There is nothing more horrifying and cold-sweat-inducing to me than someone saying one of these three things in passing:

1. I need to see you in my office.

2. I need to tell you something.

3. We need to talk.
posted by loiseau at 7:48 AM on April 28, 2007 [7 favorites]

I came in to say what wyzewoman said - I broke up with my boyfriend last year, and it was mutual (though still devestating) and we are friendly and cookies would have been received okay. But this was the end result of a lot of conversations where we both pretty much knew it was going to happen because awesome though we are individually, we weren't working out well together :) But, as she also says, if that was the case you'd know it.
posted by jacalata at 7:51 AM on April 28, 2007

Might it help if you go in with the mentality that "we thought we were compatible, but hey, it turns out we're not, and it has nothing to do with either of our worth as a person." Remind yourself that she deserves someone whose quirks will mesh well with her own, and let these sentiments inform what you say and do. It's only human to want to take a breakup personally, and I think that's where most of the hurt comes from. If you can focus on the relationship rather than the people in it (and don't beat yourself up if not, it's tricky and not always possible), it will probably be less painful in the long run.

And FWIW, the one time I was broken up with, I had actually planned on breaking up with him, too. The conversation went something like: "I think we should break up." "Really? Me too. Wow, that's a relief." We weren't really friends afterwards, but there were no hard feelings either. So if might not be the disaster you're expecting.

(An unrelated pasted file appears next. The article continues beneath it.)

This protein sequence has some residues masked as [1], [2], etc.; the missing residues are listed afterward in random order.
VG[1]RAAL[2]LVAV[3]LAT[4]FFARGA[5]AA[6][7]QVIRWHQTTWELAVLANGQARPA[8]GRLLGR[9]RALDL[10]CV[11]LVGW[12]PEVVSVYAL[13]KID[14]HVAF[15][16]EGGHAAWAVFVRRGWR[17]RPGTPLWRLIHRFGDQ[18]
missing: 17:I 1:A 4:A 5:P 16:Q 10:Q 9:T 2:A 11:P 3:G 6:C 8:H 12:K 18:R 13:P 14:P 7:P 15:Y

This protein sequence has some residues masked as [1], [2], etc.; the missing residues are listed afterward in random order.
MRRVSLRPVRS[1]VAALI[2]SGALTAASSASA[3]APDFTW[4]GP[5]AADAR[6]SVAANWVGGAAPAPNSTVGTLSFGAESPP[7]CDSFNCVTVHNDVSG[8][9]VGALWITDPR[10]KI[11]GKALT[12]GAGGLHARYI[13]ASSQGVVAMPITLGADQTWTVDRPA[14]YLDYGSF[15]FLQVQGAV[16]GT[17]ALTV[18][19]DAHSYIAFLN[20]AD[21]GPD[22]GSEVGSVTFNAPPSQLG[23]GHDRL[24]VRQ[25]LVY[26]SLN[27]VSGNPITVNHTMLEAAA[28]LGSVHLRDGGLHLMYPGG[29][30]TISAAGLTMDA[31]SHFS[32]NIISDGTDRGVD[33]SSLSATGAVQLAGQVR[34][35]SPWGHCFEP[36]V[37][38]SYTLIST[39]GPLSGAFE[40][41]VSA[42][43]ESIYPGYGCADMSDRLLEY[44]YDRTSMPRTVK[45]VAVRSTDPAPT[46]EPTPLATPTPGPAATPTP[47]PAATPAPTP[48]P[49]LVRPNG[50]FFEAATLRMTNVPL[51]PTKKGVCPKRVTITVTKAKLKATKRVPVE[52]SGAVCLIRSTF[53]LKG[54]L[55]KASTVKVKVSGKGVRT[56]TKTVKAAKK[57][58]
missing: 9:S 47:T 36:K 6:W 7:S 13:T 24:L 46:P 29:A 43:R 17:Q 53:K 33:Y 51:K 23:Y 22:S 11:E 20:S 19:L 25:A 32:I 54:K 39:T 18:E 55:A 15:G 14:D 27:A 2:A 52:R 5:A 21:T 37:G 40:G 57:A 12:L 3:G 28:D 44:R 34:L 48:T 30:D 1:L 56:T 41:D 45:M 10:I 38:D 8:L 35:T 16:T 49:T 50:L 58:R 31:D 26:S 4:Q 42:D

Cookies: nah.

"We need to talk" beforehand: no, but do make plans in advance to avoid the situation occhiblu describes.

Touching: not if it would feel forced or could lead to breakup sex.

Be strong. Good luck.
posted by AV at 7:54 AM on April 28, 2007 [1 favorite]

Whatever you do, don't hint that there are problems and chicken out of actually breaking up when she asks if you plan to. The nastiest break up I ever had came when this one particular louse left the country, fooled around with someone, came home acting weird and denied anything was wrong.

At the moment I asked if something was up, I would have been fine walking away from the relationship had he said yes. He vehemently insisted all was well, and blindsided me soon after with the break up that was obviously on his mind all along. This made me distrust everything he'd ever said to me, and I felt disgusted to have been involved with him at all.

If you've been a relatively decent boyfriend, don't spoil it by being an ass when you end it. It sounds like you won't be. Good luck.
posted by Scram at 2:39 PM on April 28, 2007

And don't let them drink before or during the break up. Trust me on this.
posted by kisch mokusch at 7:08 PM on April 28, 2007

Cookies sound like a bad idea (wouldn't a breakup make you nauseous?), but I did hear about a good post-breakup gift. It was 6 months later, and this one roommate went back to her hometown for Christmas, and her recent ex- gave her a smooth, flat rock -- a piece of slate. He had given her a clean slate. It meant "all our fights are forgiven and we're both fresh and ready to start something new." Since she was in the same head space, she was really grateful and felt extra peace of mind about moving on from what they had shared.
posted by salvia at 7:53 PM on April 28, 2007

This is a really good question. I applaud you for trying to be sensitive about it. Echoing what the other posters have said: No cookies, break the news to her at a good time, don't give her advance notice and have it hanging over her head, if there's post-breakup affection, let her initiate it (and you would probably be both better off with NO post-breakup affection.

I think writing a note can sometimes be a good thing. Not in lieu of an actual conversation, but something to hand to her as you leave so she can read and re-read the note. That way, she doesn't get any false premonitions. (No matter how articulate you try to be, most the time people approach breakup conversations with all sorts of qualifiers ... "maybe we should spend some time apart", "this isn't what I need right now," etc. Make it unequivocal but kind in the note, so there's no room for second-guessing and so you aren't tempted to reneg.

Good luck.
posted by Happydaz at 11:53 AM on April 29, 2007